[Dixielandjazz] "...playing a jag-time tune..."

mmckay macjazz at se.rr.com
Tue Jun 27 09:46:51 PDT 2006

I think it is basically poetic license (as one who can quote much of Dan
McGrew as well as other Service poems pretty well verbatim). You see it
twice in just that line and have questioned both. "Hitting" for "playing"
and "Jag" for "Rag."

It is what makes it HKOP. (His kind of poetry.)


Martin D. McKay (Designated Listener.)

-----Original Message-----
From: dixielandjazz-bounces at ml.islandnet.com
[mailto:dixielandjazz-bounces at ml.islandnet.com] On Behalf Of Bill Gunter
Sent: Tuesday, June 27, 2006 12:28 PM
To: dixielandjazz at ml.islandnet.com
Subject: Re: [Dixielandjazz] "...playing a jag-time tune..."

Hello Bob,

You wrote (regarding the Service poem):

---> quote

" . . . you have misquoted Service. The line runs " ... hitting a jag-time

---> end quote

That is correct.

Then you wrote:


"and this makes a world of difference. If, in fact, 'the kid' was producing
ragtime, then he would be playing it and not hitting it. One of the
definitions of 'jag' is intoxication, so any intoxicated pianist would be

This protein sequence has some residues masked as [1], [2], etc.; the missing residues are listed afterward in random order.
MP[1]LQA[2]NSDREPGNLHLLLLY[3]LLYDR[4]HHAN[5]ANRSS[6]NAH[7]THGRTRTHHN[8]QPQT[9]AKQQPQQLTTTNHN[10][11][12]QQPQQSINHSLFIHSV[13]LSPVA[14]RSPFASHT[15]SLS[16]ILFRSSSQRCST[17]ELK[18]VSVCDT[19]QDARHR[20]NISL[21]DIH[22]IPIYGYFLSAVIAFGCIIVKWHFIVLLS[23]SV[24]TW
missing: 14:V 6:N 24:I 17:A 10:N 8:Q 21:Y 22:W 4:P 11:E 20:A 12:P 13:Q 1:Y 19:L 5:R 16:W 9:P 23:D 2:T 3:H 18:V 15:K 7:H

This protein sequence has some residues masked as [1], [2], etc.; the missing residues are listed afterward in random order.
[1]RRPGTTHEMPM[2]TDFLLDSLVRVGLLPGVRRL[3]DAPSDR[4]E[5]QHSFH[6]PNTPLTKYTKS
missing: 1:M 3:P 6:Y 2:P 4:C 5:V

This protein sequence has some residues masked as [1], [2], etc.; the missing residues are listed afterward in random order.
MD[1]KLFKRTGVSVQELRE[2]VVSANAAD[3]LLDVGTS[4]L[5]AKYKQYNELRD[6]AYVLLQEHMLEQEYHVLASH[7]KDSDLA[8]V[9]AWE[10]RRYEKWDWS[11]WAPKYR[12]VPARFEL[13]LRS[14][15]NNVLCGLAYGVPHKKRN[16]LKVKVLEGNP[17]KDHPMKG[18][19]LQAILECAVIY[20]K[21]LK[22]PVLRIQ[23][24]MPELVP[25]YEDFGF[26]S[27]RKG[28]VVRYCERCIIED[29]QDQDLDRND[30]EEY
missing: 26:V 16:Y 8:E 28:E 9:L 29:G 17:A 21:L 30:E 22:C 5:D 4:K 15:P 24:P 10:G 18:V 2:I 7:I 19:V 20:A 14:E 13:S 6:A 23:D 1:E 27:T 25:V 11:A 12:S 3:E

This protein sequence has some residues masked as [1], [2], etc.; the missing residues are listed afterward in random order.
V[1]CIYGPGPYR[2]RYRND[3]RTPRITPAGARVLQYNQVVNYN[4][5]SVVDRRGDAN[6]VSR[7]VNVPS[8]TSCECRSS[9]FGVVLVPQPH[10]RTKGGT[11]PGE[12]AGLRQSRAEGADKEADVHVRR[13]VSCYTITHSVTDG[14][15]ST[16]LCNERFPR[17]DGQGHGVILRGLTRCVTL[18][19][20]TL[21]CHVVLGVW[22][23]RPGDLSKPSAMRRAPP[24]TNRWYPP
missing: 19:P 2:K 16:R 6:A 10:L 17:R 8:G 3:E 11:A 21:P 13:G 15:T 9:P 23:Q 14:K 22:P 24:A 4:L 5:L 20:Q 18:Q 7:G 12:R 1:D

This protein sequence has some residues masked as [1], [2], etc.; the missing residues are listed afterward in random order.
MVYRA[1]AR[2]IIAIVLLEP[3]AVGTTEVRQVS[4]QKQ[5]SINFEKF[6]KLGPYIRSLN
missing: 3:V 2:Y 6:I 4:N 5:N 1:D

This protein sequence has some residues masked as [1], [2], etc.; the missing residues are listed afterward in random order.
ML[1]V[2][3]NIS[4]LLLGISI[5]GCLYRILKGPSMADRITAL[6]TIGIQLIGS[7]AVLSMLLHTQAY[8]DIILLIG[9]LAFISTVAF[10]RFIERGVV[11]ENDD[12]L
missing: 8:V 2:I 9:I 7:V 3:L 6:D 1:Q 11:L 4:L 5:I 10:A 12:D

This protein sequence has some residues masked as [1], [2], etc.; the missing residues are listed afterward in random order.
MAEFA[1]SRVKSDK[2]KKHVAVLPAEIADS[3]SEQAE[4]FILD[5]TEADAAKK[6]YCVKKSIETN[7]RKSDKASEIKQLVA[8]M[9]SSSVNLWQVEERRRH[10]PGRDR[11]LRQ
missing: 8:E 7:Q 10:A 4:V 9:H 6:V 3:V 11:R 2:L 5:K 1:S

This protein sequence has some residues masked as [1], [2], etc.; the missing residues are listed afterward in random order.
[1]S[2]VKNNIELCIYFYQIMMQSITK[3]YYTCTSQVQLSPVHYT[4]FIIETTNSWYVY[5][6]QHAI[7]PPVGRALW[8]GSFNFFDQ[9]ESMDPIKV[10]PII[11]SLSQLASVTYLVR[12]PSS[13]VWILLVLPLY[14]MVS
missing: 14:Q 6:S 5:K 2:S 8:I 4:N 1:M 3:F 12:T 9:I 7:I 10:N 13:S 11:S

hitting the keys in a somewhat jagged manner, or in other words 'hitting a
jag-time tune'.
I rest my case."

--->end quote

Nice try.

The metaphor "hit" meaning "play" is an old established one.  Band leaders
are often quoted as saying "Hit it, boys!" (Lawrence Welk comes to mind).

And as far as the meaning of the word "jag"  is concerned, my Roget's
thesaurus lists several (as synonyms for "jagged") including "ragged,
divided and uneven."  Seems obvious to me that when Service wrote " . . . 
hitting a jag time tune" he was using a slangy sort of language to mean
essentially " . . . playing a rag time tune."


Bill "drunken washboard player" Gunter
jazzboard at hotmail.com

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